While I tend to do this in the summer when you can get a huge amount of pickling cucumbers at local farms for super cheap, I still do use this recipe at all times of the year so that I get the healthy probiotics from my pickles, something you don't get from vinegar-based pickles. It's easy enough to make and far cheaper than buying probiotic pickles from the store.
Probiotic Dill Pickles Recipe
- 2 lb pickling cucumber, all similar sized (4–5")
- 6 cups filtered or de-chlorinated water (*See method 2 or 3 on this Wikihow article on how to dechlorinate water)
- 2 tablespoons fine Himalayan sea salt (*Or 1 teaspoon salt (6–7g) per one cup of water for a 2.5% brine.)
- 8–12 garlic cloves, sliced (or double for extra garlicky)
- 1 teaspoon each: fennel seeds, coriander seeds, allspice berries, whole mustard seeds (brown or yellow), celery seeds, black peppercorns (or add more peppercorns to your taste)
- Big handful fresh dill
- ½-1 teaspoon crushed red pepper flakes (*optional)
- 3–4 bay leaves
Rinse the cucumbers and place in an ice-water bath, to crisp them up (10-20 minutes).
Warm up one cup of the water on the stove, and stir in all the salt until dissolved. Let cool to room temp. Mix this cup with the remaining 5 cups water to get a 2.5% salt water brine.
In a large, clean two quart jar (or 2 quart-sized jars), layer the cucumbers, garlic slices, dill sprigs, bay leaves, all the seeds, and chili flakes (if using).
Pour the salt water brine over top, leaving an inch of space at the top. Weigh down the cucumbers if need be, so they are submerged under the brine. I use a fermentation weight, but you can use a small ziplock bag with a little water in it. Place a self-burping fermentation lid on top then place the jar in a bowl or on a plate to collect any overflow and leave it in a cool dark place for 3-7 days (a basement, or lower kitchen cupboard).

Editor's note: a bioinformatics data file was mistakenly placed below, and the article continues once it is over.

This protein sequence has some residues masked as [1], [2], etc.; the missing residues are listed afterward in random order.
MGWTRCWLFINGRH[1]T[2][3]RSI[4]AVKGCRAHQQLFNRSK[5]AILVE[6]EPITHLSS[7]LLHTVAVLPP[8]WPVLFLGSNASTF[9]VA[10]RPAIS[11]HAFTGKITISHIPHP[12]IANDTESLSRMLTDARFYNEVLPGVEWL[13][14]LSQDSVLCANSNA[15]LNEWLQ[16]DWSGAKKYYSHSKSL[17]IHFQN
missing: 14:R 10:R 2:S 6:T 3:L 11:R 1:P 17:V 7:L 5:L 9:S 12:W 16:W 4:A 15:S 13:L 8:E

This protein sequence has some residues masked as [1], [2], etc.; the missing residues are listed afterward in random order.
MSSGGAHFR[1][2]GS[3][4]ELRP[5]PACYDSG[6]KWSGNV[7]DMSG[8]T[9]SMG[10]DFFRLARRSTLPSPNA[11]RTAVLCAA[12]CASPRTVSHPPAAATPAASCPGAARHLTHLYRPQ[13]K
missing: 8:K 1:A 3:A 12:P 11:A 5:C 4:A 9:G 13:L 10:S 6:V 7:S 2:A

After 3 days, check for signs of life: bubbles, clouding. Tap the jar, and see if tiny bubbles rise to the top. Most people ferment 4-7 days. Longer ferments will yield tangier pickles. Once you see active bubbles, you can at this point place the jar in the fridge, where it will continue to ferment, but much more slowly. Be sure to keep the pickles fully submerged. Once chilled, give them taste. They should be crispy and flavourful with a little tang. At this point, if you want a tangier/softer pickle, you can take them out of the fridge again and ferment for longer if you want. They also get softer as they ferment, so if you go too long, you’ll lose the crispness. I like tangier ones and have left them as long as 1-2 months and didn't find them too soggy, but it's up to you and what you prefer.
You can store your pickles in the fridge for several months. As long as it tastes and smells good to eat, it is.
Did you make this probiotic dill pickle recipe? If so, please let me know how it turned out in the comments. Or if you share pics of your creations on Instagram, please tag me so I can see them. Enjoy! :)